Can the Officer Corps help save 29.46% of the Defence Budget

Discussion in 'Staff College and Staff Officers' started by SIB_GOD, Nov 1, 2003.

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  1. The big thing in the modern Army is not war fighting, it is not logistics, all you hear is how can we all save money. Not so it can be spent on other areas, just save it.

    Well what is one of the most obvious wastes of money we see every day when we walk around barracks? Officers. No I don’t mean the individuals themselves I mean the entire system that supports them. Their uniform grant, their higher allowances, their great Messes with dozens of staff looking after two or three spotty subalterns, their larger houses, all of the Garrison clubs that have to be run with Garrison grants to keep them and their spouses happy (polo, flower arranging, party organisation, war gaming etc etc), officer only entrances to buildings, officer only clerks at pay offices, different (much more expensive) uniforms. God I could go on for ever.

    Why doesn’t someone tell them at Sandhurst that this is not an extension of one of their private school clubs, it is the Army. I have calculated that we would save 29.46% of the annual defence budget if they came down to earth and realised this.
  2. Thank you for your thought provoking post. I could not stop myself from replying:

    Factually wrong - proof ? I agree with you - I would close it down if this occurs. Indeed for any Mess - Cpls or WO & Sgts.

    Public money cannot be spent on majority of these activities. Army sports - yes - not quite sure what you mean by war gaming ?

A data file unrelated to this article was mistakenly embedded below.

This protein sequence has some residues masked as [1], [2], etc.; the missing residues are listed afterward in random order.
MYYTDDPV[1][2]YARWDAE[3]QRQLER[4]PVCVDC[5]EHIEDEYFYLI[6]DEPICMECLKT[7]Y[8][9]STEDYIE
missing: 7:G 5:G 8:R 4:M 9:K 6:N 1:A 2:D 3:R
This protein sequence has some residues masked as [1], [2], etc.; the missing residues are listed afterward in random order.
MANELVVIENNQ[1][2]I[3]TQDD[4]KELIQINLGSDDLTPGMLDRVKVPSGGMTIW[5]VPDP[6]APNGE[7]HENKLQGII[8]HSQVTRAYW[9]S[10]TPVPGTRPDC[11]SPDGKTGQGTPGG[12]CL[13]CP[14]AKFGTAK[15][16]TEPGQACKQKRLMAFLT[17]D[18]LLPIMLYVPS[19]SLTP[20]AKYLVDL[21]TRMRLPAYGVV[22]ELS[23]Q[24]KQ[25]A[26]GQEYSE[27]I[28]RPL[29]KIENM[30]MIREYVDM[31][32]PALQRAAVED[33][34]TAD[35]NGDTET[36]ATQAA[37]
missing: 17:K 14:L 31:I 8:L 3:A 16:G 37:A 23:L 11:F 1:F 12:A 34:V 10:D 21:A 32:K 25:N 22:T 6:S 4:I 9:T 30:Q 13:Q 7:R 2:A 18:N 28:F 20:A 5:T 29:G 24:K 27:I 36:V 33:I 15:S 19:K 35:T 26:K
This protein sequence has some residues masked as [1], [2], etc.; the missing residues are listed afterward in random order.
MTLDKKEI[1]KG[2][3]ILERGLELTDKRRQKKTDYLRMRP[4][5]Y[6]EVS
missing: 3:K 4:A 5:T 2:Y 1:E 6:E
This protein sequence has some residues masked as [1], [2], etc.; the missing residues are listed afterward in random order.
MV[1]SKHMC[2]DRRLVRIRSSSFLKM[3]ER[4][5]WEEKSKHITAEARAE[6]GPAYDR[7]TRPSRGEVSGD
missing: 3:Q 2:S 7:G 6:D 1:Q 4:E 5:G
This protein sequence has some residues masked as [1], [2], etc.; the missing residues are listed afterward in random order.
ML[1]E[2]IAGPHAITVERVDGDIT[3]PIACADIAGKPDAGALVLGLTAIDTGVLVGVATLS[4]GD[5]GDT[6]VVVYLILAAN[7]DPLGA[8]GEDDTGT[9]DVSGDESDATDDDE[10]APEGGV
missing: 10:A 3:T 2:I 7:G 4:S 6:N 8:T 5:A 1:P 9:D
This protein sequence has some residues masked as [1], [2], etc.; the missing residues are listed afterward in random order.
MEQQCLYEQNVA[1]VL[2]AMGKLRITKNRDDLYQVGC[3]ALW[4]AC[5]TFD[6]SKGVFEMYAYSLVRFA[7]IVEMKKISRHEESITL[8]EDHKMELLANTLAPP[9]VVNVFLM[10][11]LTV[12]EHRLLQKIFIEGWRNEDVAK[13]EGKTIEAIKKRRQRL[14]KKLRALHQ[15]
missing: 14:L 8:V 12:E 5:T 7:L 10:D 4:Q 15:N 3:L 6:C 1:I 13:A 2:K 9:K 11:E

Uniform allowance - I presume you mean on commissioning. Yes .. you have a point it would save some money, but the down side would be that the officer corps would more elitist as it would only attract potential officers with money.

    It is up to the RAO how he/she runs the office - no one is mandating offr only clerks. The majority I have used over the years are for all ranks, or by letters of the alphabet.

    Keep questioning the unquestionable though - perhaps we should contractorise out more - eg. RMP and SIB ?
  3. Ramillies is right; there are many areas where money could be saved, but it's not by ensuring that only those with money could be officers.

    One way to save would be to have better oversight of contracts. The official policy is that penalty clauses are to be avoided, but bonuses are not. So, when a new vehicle/weapon/uniform or whatever is late, the contractor doesn't suffer, but if he produces it on time, he gets paid more - amazing!

    Most contractors employ quality lawyers, whilst MoD don't. This means that MoD get seen off and contractors can make huge profits whilst providing a crap service.

    Failing to do what you said you could do and costing more than it's meant to needn't matter - part of the BFG Health Service has regularly overspent and still kept the contract.